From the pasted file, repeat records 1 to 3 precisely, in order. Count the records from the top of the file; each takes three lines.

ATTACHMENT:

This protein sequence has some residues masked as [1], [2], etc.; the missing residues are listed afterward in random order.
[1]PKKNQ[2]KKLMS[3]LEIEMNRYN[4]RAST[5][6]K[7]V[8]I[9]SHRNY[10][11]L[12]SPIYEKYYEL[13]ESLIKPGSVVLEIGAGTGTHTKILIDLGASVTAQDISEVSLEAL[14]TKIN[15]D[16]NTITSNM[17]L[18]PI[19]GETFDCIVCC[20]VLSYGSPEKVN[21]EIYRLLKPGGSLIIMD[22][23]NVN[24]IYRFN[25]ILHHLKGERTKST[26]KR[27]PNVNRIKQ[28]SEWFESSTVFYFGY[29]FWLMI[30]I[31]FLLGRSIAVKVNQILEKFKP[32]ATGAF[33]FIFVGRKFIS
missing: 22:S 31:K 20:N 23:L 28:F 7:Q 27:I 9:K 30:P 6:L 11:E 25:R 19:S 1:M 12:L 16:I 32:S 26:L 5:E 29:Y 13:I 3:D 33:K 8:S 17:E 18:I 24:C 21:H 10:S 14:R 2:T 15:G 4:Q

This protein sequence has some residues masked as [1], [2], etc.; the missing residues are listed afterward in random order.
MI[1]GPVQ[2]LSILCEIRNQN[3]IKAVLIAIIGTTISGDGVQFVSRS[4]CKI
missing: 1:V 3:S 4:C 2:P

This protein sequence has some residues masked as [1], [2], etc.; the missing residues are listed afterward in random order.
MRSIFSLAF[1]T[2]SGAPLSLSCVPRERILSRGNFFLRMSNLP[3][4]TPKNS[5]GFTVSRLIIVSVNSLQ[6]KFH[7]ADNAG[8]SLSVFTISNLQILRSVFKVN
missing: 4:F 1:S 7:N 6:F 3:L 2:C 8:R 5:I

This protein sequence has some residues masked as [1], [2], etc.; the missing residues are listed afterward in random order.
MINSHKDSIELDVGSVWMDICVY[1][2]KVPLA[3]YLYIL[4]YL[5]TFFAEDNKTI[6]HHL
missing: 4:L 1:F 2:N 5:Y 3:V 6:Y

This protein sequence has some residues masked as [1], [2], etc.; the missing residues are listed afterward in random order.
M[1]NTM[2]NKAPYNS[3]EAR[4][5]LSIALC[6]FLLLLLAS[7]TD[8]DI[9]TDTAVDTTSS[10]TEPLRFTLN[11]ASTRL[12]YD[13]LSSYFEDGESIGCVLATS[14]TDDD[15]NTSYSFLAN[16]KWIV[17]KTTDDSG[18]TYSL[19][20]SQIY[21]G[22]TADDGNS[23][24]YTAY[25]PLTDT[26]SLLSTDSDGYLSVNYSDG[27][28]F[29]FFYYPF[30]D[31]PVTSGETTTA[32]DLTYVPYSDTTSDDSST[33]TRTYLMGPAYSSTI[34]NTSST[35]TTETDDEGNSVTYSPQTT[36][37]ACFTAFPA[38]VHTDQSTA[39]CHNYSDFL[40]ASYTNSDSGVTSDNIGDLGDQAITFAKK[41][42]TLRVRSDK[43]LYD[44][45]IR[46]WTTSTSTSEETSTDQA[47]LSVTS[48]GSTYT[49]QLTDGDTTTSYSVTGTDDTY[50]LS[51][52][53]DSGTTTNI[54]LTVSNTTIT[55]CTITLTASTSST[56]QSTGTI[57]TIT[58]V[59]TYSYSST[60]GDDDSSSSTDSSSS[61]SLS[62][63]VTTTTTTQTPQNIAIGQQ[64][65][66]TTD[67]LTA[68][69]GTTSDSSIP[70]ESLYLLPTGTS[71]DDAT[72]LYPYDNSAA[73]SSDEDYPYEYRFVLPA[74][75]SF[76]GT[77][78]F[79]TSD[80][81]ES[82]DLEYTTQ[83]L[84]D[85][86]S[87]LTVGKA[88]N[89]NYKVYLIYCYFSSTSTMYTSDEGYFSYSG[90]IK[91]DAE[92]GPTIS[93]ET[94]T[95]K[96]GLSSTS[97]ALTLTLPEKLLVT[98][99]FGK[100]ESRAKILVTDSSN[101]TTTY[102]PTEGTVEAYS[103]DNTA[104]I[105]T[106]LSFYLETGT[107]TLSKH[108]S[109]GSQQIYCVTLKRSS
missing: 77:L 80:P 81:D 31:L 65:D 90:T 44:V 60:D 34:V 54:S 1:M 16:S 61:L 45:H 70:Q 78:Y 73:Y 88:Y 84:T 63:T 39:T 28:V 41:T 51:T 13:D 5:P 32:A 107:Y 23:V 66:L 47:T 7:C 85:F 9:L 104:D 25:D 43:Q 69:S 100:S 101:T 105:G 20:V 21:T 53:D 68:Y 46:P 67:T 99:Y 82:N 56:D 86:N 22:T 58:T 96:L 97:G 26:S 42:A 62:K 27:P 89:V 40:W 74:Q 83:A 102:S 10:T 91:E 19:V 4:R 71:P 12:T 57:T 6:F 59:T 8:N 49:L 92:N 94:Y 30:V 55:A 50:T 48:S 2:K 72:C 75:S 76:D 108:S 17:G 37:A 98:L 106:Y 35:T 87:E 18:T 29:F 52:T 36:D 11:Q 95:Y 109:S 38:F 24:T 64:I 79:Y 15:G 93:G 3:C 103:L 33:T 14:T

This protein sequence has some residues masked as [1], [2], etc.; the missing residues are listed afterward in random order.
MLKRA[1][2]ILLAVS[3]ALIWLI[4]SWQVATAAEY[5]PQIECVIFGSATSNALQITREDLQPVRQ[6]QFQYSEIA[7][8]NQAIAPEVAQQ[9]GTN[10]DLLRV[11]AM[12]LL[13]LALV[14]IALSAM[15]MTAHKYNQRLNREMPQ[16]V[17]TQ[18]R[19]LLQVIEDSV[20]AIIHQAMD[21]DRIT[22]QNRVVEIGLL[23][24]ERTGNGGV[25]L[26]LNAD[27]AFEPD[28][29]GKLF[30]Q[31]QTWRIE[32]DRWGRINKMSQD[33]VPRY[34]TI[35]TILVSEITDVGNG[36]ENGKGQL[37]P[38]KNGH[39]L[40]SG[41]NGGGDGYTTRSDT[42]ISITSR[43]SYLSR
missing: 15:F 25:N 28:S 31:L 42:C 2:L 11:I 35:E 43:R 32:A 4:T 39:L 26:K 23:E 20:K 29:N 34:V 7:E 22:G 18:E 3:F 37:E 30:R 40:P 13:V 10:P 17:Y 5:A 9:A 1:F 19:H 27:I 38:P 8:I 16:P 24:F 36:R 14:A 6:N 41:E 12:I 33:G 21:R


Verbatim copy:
This protein sequence has some residues masked as [1], [2], etc.; the missing residues are listed afterward in random order.
[1]PKKNQ[2]KKLMS[3]LEIEMNRYN[4]RAST[5][6]K[7]V[8]I[9]SHRNY[10][11]L[12]SPIYEKYYEL[13]ESLIKPGSVVLEIGAGTGTHTKILIDLGASVTAQDISEVSLEAL[14]TKIN[15]D[16]NTITSNM[17]L[18]PI[19]GETFDCIVCC[20]VLSYGSPEKVN[21]EIYRLLKPGGSLIIMD[22][23]NVN[24]IYRFN[25]ILHHLKGERTKST[26]KR[27]PNVNRIKQ[28]SEWFESSTVFYFGY[29]FWLMI[30]I[31]FLLGRSIAVKVNQILEKFKP[32]ATGAF[33]FIFVGRKFIS
missing: 22:S 31:K 20:N 23:L 28:F 7:Q 27:I 9:K 30:P 6:L 11:E 25:R 19:S 1:M 12:L 16:I 32:S 26:L 5:E 29:Y 13:I 3:D 33:K 8:S 17:E 18:I 24:C 21:H 10:S 14:R 2:T 15:G 4:Q

This protein sequence has some residues masked as [1], [2], etc.; the missing residues are listed afterward in random order.
MI[1]GPVQ[2]LSILCEIRNQN[3]IKAVLIAIIGTTISGDGVQFVSRS[4]CKI
missing: 1:V 3:S 4:C 2:P

This protein sequence has some residues masked as [1], [2], etc.; the missing residues are listed afterward in random order.
MRSIFSLAF[1]T[2]SGAPLSLSCVPRERILSRGNFFLRMSNLP[3][4]TPKNS[5]GFTVSRLIIVSVNSLQ[6]KFH[7]ADNAG[8]SLSVFTISNLQILRSVFKVN
missing: 4:F 1:S 7:N 6:F 3:L 2:C 8:R 5:I